The three chief gods in the Sumerian pantheon were An, the sky god, Enlil, the god of weather and storms, and Enki, god of wisdom and the abzu. Other important deities included the mother goddess, Ninhursag; Nanna, god of the moon who helped travelers find their way; Utu, sun god and the watchful eye of justice; and Inanna, the goddess of love and war and the one who guaranteed the kingship. Inanna in particular had a strong and lasting influence on Mesopotamian culture. She was featured in many fertility rites, but was also called upon in time of war. Over the course of time, with movements of new people into the area, the names of the gods changed. For instance, the Sumerian goddess Innana received the Akkadian name of Ishtar, just as Nanna later became Sin and Enki became Ea.
Beliefs in ancient Egypt
Egyptians believed that the world was brought into being by Atum or Ra, whose descendants were Osiris, Set, and Isis. These, however, were just a fraction of the gods worshipped by Egyptians. Some estimates put the total number as high as one or two thousand different deities. What began as animal worship led to an immense pantheon. Amen or Amen-Ra became the most powerful of the gods, center of the national cult; the cult of Osiris was second most powerful. The worship of the sun god Ra led to the construction of immense pyramids for the pharaohs, sons of Ra. The pharaoh was considered a living god, appointed by Horus (son and avenger of Osiris).
For ancient Egyptians the gods were subject to the same sense of order and justice, maat, that mortals were. The universe had been created through maat as a replacement for the chaos that once existed. Interaction with the gods was intended to establish maat in society. It was the duty of the pharaoh to interpret the word of the gods in order to establish order and justice.
The ancient Egyptians also strongly believed in an afterlife. Much of their religon's focus was centered on ensuring an afterlife, which contained all of the joys and pleasures of the living world. Egyptians believed in at least three different kinds of souls. When a person died one soul, the ba, left the body permanently, while a different kind of soul, the akh, remained with the body. The ka, a third type of soul, was a spiritual duplicate of the dead person, and left its body to journey to the underworld for judgment. The ka had to return to its body periodically during the time it was undergoing judgment. If the body was damaged or decayed during this period, the ka might lose its way and be lost, a kind of eternal damnation.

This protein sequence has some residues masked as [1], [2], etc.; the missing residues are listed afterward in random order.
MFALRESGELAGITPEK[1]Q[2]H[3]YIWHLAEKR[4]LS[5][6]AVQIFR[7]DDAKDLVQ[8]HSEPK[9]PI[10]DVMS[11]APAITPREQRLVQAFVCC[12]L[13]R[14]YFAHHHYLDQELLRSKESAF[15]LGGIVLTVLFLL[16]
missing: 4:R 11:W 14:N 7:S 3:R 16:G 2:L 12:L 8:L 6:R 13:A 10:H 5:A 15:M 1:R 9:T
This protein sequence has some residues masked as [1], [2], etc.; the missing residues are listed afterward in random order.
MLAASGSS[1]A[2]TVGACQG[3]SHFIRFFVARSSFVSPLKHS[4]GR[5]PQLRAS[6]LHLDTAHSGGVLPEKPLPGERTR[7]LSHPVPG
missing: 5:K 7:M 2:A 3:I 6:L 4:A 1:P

Mummification solved the problem of the ka by preserving the body after death, giving the spirit a familiar house to return to. The process of mummification, which could take up to two months to complete, was at first only used for royalty. Later the practice was opened up to include anyone who could afford the specialists and the expensive ingredients required for the process of preservation. By the Middle Kingdom the nobility and even some commoners (non-royalty) were being buried in elaborate tombs and having their bodies embalmed, or preserved.
Egyptians also worried about passing the tests they believed they would face in the afterlife. Elaborate manuals were written as guides to these tests. These included the Book of Amdurat, the Book of Gates, the Book of Caverns, and for those commoners wealthy enough to have a scribe make a copy for them, the Book of the Dead, also called Spells for Going Forth by Day.
The most important trial the spirit faced before being allowed into the afterlife was the Judgment of the Dead. The deceased began by making confessions and acts of atonement, or apology, to the gods. Anubis, the god of embalming, then led the person by the hand to the Hall of Maat. The deceased's heart was weighed on a scale against the feather of truth, a symbol of the goddess Maat. If the heart was lighter than the feather, the deceased was admitted into the afterlife. If the feather was lighter than the heart, however, the goddess Ammut, Devourer of the Dead, consumed the deceased, destroying the soul forever. If the deceased passed the judgment he or she was led off by Horus to meet with Osiris and enter the Underworld.
Throughout the ancient Near East there were common myths of fertility, or tales of death and rebirth that can be read as a metaphor (or symbol) of the death and rebirth of vegetation during the seasons of the year. In Mesopotamian religion there is the story of Ishtar's hunt for her husband, Tammuz, the god of the seasons and fertility. She descends to the underworld in search of him and returns with him triumphantly to Earth. Tammuz, however, can only spend spring and summer on Earth; the rest of the year he must remain in the underworld. In some traditions, Tammuz is Ishtar's son; in others, he is her lover rather than her husband.
A similar regeneration myth lies at the heart of Egyptian popular religion. Ancient Egyptians believed that Osiris was god of the Nile River and of resurrection and vegetation before he became god of the underworld. Killed by his evil brother Set, god of chaos, his body was chopped into pieces and scattered. His loyal wife, the sky goddess Isis, found the pieces and put his body back together. She made herself pregnant from Osiris's body, and their son Horus revenged Osiris's murder, defeating his uncle Set in epic combat. Horus became the god of a unified Egypt, identified throughout Egyptian history with the divine right of the pharaoh.
The primary sacred text for the Mesopotamian religion was the long epic poem dealing with creation, the Enuma Elish. The most complete copy that has survived dates from the end of the second millennium bce and is thus a rather late addition to the Mesopotamian religion. It is, in effect, an effort by the Babylonians to assert the power of their national god, Marduk. As such, the poem not only relates how Earth was created but also how the gods came to be.